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The Eiger Sanction

The Eiger Sanction Movie Review
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There comes a time in some movies when sheer spectacle overwhelms any consideration of plot, and Clint Eastwood's "The Eiger Sanction" is a movie like that.

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It has a plot so unlikely and confused that we can't believe it for much more than 15 seconds at a time, but its action sequences are so absorbing and its mountaintop photography so compelling that we don't care.

The Eastwood character is unlikely enough to begin with. He plays a mildmannered, spectacled professor at a liberal arts college, but we figure out right away he's something special when we see his collection of 21 stolen art masterpieces. He obtained them, we learn through his moonlighting activities as an assassin for an American super CIA.

He's called out of retirement for one last job. The other side has stolen our germwarfare secrets and killed one of our men (who was Eastwood's best buddy in Burma).

His assignment, if he chooses to accept it: First assassinate the man who tipped off their side, and then join a mountainclimbing expedition in the Alps, where one of the other three members of the party will be the killer of his friend.

The biggest of the several holes in the plot involves this last killer, but I don't see how I can explain the hole without ruining a great last scene for you. Maybe it's enough to say that the killer is not one of the people we think he is, and that (a) Eastwood's boss should know that, but (b) at the movie's end he apparently doesn't.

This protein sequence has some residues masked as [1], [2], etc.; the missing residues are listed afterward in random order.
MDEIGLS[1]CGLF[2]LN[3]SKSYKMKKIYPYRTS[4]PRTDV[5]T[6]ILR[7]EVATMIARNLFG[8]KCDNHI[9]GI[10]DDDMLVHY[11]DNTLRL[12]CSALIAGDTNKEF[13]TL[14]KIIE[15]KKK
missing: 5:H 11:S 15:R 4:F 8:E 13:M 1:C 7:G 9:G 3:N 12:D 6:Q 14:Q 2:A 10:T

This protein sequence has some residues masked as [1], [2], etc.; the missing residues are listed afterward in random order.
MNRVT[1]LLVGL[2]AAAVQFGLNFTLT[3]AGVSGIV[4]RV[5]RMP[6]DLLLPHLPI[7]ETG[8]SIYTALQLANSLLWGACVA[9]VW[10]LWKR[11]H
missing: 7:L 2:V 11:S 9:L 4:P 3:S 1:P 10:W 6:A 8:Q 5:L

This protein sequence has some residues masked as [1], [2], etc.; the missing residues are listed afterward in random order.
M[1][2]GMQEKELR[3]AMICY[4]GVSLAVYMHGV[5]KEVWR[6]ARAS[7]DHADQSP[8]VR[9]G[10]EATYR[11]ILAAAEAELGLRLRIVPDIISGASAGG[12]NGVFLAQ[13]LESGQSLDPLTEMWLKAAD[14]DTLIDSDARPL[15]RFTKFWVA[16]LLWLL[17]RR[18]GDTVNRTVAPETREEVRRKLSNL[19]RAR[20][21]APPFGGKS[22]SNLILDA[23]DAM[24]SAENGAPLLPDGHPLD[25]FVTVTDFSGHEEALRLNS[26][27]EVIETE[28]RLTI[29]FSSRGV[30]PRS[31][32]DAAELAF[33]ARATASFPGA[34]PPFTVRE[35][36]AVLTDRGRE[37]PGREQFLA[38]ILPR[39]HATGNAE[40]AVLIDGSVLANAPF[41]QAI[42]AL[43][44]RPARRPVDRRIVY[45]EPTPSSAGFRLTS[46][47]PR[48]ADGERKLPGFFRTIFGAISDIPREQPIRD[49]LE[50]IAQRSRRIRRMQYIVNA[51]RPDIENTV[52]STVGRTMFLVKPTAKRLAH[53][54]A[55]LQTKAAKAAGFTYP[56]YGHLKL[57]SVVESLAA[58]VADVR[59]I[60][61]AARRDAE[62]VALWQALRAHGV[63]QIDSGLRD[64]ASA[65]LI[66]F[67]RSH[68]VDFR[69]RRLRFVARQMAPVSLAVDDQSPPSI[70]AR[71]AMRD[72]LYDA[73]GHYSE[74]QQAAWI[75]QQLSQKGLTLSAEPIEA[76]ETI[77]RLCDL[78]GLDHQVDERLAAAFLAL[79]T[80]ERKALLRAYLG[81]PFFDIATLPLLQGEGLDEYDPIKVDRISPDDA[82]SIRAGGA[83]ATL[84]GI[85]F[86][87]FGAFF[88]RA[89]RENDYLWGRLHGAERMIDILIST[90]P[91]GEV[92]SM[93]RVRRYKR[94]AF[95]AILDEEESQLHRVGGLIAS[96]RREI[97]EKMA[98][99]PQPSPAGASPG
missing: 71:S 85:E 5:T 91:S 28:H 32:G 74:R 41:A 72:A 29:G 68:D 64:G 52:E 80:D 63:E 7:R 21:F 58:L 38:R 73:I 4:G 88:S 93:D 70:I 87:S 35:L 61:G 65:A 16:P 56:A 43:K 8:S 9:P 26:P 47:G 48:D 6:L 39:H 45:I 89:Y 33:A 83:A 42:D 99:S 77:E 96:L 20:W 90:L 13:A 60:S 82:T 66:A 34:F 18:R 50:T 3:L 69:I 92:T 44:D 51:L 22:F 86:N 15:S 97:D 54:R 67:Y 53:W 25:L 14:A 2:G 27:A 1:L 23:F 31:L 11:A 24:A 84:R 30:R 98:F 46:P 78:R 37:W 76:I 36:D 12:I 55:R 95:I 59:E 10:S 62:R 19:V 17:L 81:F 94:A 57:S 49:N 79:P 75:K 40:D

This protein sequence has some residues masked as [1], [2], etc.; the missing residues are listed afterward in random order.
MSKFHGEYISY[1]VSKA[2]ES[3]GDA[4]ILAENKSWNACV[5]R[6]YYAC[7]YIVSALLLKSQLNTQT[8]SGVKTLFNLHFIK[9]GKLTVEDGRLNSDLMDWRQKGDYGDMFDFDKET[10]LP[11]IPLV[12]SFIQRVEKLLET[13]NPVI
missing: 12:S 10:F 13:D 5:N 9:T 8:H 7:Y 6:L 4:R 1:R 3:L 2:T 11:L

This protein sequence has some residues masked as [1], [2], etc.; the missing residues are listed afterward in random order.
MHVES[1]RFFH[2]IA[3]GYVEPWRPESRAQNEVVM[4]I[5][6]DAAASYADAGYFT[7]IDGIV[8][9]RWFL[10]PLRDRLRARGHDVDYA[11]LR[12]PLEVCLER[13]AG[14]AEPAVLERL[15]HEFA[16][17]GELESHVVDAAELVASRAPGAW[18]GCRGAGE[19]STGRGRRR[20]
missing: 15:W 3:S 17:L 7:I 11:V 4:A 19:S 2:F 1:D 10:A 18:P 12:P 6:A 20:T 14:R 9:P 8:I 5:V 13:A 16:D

Eastwood's only clue is that his target is a man who limps. As it turns out, none of the men in the climbing party limp, but Eastwood apparently never notices that crucial little fact, and finds himself climbing the dangerous Eiger for no real purpose.

There is a purpose, though, and that's to provide us with great climbing sequences. The first involves Eastwood and George Kennedy climbing a straightup pillar in Monument Valley.

Now I wouldn't say I'm afraid of heights, but I am, ah, well, sometimes a little queasy at the thought of standing on the edge of a 3,000 foot drop and the photography of this sequence is fine at inspiring vertigo. It ends with a helicopter shot showing Eastwood and Kennedy all alone on top of the column. Like so many of the shots in the movie, it's obviously unfaked.

In many climbing movies, the actors are actually clinging to rock faces about six inches off the ground. Or stunt doubles are used for the tricky parts, and then we cut to a closeup of the star. Not here, Eastwood actually does his own climbing, and the photography insists on that with a lot of long shots that unmistakably establish his position and altitude before zooming in to show us it's Eastwood.

That makes the danger in the mountain scenes seem more real. We've vicariously more involved with the actual Eastwood than we would be with Hollywood stunt work, no matter how impressive. And so we get wrapped up in the situations, and we're seduced by the photography, and we enjoy the several pretty girls who happen along in the hero's path, and if the plot doesn't make any sense well, no movie's perfect.

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